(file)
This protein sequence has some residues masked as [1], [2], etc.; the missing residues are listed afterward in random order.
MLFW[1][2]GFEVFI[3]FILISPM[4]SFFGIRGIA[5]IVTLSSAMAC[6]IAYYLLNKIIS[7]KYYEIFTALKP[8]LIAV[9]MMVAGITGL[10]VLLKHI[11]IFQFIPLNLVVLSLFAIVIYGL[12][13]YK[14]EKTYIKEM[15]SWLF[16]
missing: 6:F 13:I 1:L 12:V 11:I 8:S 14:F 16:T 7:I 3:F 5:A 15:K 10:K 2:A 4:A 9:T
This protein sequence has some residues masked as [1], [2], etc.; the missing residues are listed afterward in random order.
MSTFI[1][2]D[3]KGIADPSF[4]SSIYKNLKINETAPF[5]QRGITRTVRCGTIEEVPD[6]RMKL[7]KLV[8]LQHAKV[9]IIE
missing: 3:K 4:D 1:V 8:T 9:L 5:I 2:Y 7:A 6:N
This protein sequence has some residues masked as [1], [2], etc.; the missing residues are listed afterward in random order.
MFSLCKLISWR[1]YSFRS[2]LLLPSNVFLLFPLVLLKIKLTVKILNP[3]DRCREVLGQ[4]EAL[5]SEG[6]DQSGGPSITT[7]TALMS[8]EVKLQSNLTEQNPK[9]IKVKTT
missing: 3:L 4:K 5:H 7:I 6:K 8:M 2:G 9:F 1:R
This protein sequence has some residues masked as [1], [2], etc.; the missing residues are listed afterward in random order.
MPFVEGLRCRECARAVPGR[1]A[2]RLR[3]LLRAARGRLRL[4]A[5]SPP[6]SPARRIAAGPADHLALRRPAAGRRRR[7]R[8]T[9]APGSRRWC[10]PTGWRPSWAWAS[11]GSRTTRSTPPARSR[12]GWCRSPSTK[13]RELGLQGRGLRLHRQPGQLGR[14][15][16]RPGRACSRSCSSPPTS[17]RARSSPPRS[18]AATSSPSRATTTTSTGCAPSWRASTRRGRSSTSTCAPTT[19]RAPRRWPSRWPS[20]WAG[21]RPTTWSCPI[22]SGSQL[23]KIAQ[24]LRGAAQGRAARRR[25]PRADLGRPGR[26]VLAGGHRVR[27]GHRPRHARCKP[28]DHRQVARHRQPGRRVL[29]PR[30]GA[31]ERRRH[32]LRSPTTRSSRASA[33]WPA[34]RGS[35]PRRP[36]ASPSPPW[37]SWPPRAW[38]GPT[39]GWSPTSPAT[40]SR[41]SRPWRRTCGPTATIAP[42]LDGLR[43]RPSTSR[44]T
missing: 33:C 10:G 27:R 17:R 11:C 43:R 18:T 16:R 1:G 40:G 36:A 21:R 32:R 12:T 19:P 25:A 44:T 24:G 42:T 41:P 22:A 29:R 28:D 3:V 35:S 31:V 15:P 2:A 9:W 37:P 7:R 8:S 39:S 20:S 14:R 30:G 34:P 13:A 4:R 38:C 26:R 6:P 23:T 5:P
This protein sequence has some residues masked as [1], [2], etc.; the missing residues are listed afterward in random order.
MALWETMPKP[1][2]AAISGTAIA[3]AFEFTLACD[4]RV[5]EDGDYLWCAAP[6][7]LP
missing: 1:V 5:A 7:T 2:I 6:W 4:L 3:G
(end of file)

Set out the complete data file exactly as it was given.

This protein sequence has some residues masked as [1], [2], etc.; the missing residues are listed afterward in random order.
MLFW[1][2]GFEVFI[3]FILISPM[4]SFFGIRGIA[5]IVTLSSAMAC[6]IAYYLLNKIIS[7]KYYEIFTALKP[8]LIAV[9]MMVAGITGL[10]VLLKHI[11]IFQFIPLNLVVLSLFAIVIYGL[12][13]YK[14]EKTYIKEM[15]SWLF[16]
missing: 6:F 13:I 1:L 12:V 11:I 8:S 14:F 16:T 7:I 3:F 5:A 15:K 10:K 2:A 4:A 9:T
This protein sequence has some residues masked as [1], [2], etc.; the missing residues are listed afterward in random order.
MSTFI[1][2]D[3]KGIADPSF[4]SSIYKNLKINETAPF[5]QRGITRTVRCGTIEEVPD[6]RMKL[7]KLV[8]LQHAKV[9]IIE
missing: 3:K 4:D 1:V 8:T 9:L 5:I 2:Y 7:A 6:N
This protein sequence has some residues masked as [1], [2], etc.; the missing residues are listed afterward in random order.
MFSLCKLISWR[1]YSFRS[2]LLLPSNVFLLFPLVLLKIKLTVKILNP[3]DRCREVLGQ[4]EAL[5]SEG[6]DQSGGPSITT[7]TALMS[8]EVKLQSNLTEQNPK[9]IKVKTT
missing: 3:L 4:K 5:H 7:I 6:K 8:M 2:G 9:F 1:R
This protein sequence has some residues masked as [1], [2], etc.; the missing residues are listed afterward in random order.
MPFVEGLRCRECARAVPGR[1]A[2]RLR[3]LLRAARGRLRL[4]A[5]SPP[6]SPARRIAAGPADHLALRRPAAGRRRR[7]R[8]T[9]APGSRRWC[10]PTGWRPSWAWAS[11]GSRTTRSTPPARSR[12]GWCRSPSTK[13]RELGLQGRGLRLHRQPGQLGR[14][15][16]RPGRACSRSCSSPPTS[17]RARSSPPRS[18]AATSSPSRATTTTSTGCAPSWRASTRRGRSSTSTCAPTT[19]RAPRRWPSRWPS[20]WAG[21]RPTTWSCPI[22]SGSQL[23]KIAQ[24]LRGAAQGRAARRR[25]PRADLGRPGR[26]VLAGGHRVR[27]GHRPRHARCKP[28]DHRQVARHRQPGRRVL[29]PR[30]GA[31]ERRRH[32]LRSPTTRSSRASA[33]WPA[34]RGS[35]PRRP[36]ASPSPPW[37]SWPPRAW[38]GPT[39]GWSPTSPAT[40]SR[41]SRPWRRTCGPTATIAP[42]LDGLR[43]RPSTSR[44]T
missing: 33:C 10:G 27:R 17:R 11:C 43:R 18:T 16:R 1:G 40:G 36:A 21:R 32:R 12:T 19:P 25:A 44:T 24:G 42:T 41:P 22:A 29:R 28:D 3:V 35:S 31:V 15:P 2:A 9:W 37:P 7:R 8:S 39:S 20:S 14:R 30:G 34:P 13:A 4:R 38:C 26:R 6:P 23:T 5:P
This protein sequence has some residues masked as [1], [2], etc.; the missing residues are listed afterward in random order.
MALWETMPKP[1][2]AAISGTAIA[3]AFEFTLACD[4]RV[5]EDGDYLWCAAP[6][7]LP
missing: 1:V 5:A 7:T 2:I 6:W 4:L 3:G